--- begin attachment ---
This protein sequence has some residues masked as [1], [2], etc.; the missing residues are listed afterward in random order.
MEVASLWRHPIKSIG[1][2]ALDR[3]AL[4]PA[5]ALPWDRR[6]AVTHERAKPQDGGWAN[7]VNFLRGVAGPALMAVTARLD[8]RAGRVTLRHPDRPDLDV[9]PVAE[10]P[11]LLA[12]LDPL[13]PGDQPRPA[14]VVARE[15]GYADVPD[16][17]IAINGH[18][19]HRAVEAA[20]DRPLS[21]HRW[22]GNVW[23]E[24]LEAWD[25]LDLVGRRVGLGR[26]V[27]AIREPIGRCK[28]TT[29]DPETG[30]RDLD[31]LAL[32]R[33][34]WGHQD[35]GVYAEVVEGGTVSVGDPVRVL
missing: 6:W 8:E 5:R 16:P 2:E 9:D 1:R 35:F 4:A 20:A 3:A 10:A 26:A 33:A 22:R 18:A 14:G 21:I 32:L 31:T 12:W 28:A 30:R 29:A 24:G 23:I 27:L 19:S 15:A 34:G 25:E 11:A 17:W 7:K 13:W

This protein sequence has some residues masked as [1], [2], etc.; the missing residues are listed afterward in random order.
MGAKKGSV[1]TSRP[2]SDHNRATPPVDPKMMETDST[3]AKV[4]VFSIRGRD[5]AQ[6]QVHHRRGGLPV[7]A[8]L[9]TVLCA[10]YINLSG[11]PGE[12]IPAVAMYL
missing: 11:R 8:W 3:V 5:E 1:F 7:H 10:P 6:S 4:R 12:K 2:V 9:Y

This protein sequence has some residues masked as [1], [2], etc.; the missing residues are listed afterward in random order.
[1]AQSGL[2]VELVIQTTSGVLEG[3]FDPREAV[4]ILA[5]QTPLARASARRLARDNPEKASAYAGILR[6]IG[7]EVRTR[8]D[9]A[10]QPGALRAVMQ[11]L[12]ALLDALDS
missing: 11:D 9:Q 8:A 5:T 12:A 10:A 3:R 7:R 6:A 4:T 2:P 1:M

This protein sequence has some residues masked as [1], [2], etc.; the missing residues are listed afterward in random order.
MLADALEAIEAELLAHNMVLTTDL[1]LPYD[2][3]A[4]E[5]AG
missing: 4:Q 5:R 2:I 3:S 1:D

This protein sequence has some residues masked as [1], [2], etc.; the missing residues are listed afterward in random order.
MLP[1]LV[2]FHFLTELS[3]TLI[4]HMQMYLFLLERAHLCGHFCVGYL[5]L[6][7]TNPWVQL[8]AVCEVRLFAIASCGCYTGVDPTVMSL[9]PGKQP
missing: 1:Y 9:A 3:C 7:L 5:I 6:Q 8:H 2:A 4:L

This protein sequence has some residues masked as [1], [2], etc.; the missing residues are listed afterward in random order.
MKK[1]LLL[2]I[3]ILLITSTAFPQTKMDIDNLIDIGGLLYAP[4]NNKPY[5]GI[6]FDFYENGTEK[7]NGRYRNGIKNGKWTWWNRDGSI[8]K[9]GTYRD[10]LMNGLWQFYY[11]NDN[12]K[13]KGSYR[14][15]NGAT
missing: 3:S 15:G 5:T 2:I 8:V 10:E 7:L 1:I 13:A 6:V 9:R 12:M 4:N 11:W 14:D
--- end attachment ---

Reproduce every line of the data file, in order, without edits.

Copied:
This protein sequence has some residues masked as [1], [2], etc.; the missing residues are listed afterward in random order.
MEVASLWRHPIKSIG[1][2]ALDR[3]AL[4]PA[5]ALPWDRR[6]AVTHERAKPQDGGWAN[7]VNFLRGVAGPALMAVTARLD[8]RAGRVTLRHPDRPDLDV[9]PVAE[10]P[11]LLA[12]LDPL[13]PGDQPRPA[14]VVARE[15]GYADVPD[16][17]IAINGH[18][19]HRAVEAA[20]DRPLS[21]HRW[22]GNVW[23]E[24]LEAWD[25]LDLVGRRVGLGR[26]V[27]AIREPIGRCK[28]TT[29]DPETG[30]RDLD[31]LAL[32]R[33][34]WGHQD[35]GVYAEVVEGGTVSVGDPVRVL
missing: 6:W 8:E 5:R 16:P 2:E 9:D 1:R 35:F 4:A 20:A 3:A 10:A 26:A 33:A 22:R 18:A 14:G 21:I 32:L 31:T 12:W 28:A 30:R 29:A 24:G 23:I 27:L 19:S 15:A 34:G 25:E 11:A 17:W 7:K 13:W

This protein sequence has some residues masked as [1], [2], etc.; the missing residues are listed afterward in random order.
MGAKKGSV[1]TSRP[2]SDHNRATPPVDPKMMETDST[3]AKV[4]VFSIRGRD[5]AQ[6]QVHHRRGGLPV[7]A[8]L[9]TVLCA[10]YINLSG[11]PGE[12]IPAVAMYL
missing: 11:R 8:W 3:V 5:E 1:F 7:H 10:P 6:S 4:R 12:K 2:V 9:Y

This protein sequence has some residues masked as [1], [2], etc.; the missing residues are listed afterward in random order.
[1]AQSGL[2]VELVIQTTSGVLEG[3]FDPREAV[4]ILA[5]QTPLARASARRLARDNPEKASAYAGILR[6]IG[7]EVRTR[8]D[9]A[10]QPGALRAVMQ[11]L[12]ALLDALDS
missing: 11:D 9:Q 8:A 5:T 12:A 10:A 3:R 7:R 6:A 4:T 2:P 1:M

This protein sequence has some residues masked as [1], [2], etc.; the missing residues are listed afterward in random order.
MLADALEAIEAELLAHNMVLTTDL[1]LPYD[2][3]A[4]E[5]AG
missing: 4:Q 5:R 2:I 3:S 1:D

This protein sequence has some residues masked as [1], [2], etc.; the missing residues are listed afterward in random order.
MLP[1]LV[2]FHFLTELS[3]TLI[4]HMQMYLFLLERAHLCGHFCVGYL[5]L[6][7]TNPWVQL[8]AVCEVRLFAIASCGCYTGVDPTVMSL[9]PGKQP
missing: 1:Y 9:A 3:C 7:L 5:I 6:Q 8:H 2:A 4:L

This protein sequence has some residues masked as [1], [2], etc.; the missing residues are listed afterward in random order.
MKK[1]LLL[2]I[3]ILLITSTAFPQTKMDIDNLIDIGGLLYAP[4]NNKPY[5]GI[6]FDFYENGTEK[7]NGRYRNGIKNGKWTWWNRDGSI[8]K[9]GTYRD[10]LMNGLWQFYY[11]NDN[12]K[13]KGSYR[14][15]NGAT
missing: 3:S 15:G 5:T 2:I 8:V 10:E 7:L 1:I 13:A 6:V 9:R 12:M 4:N 11:W 14:D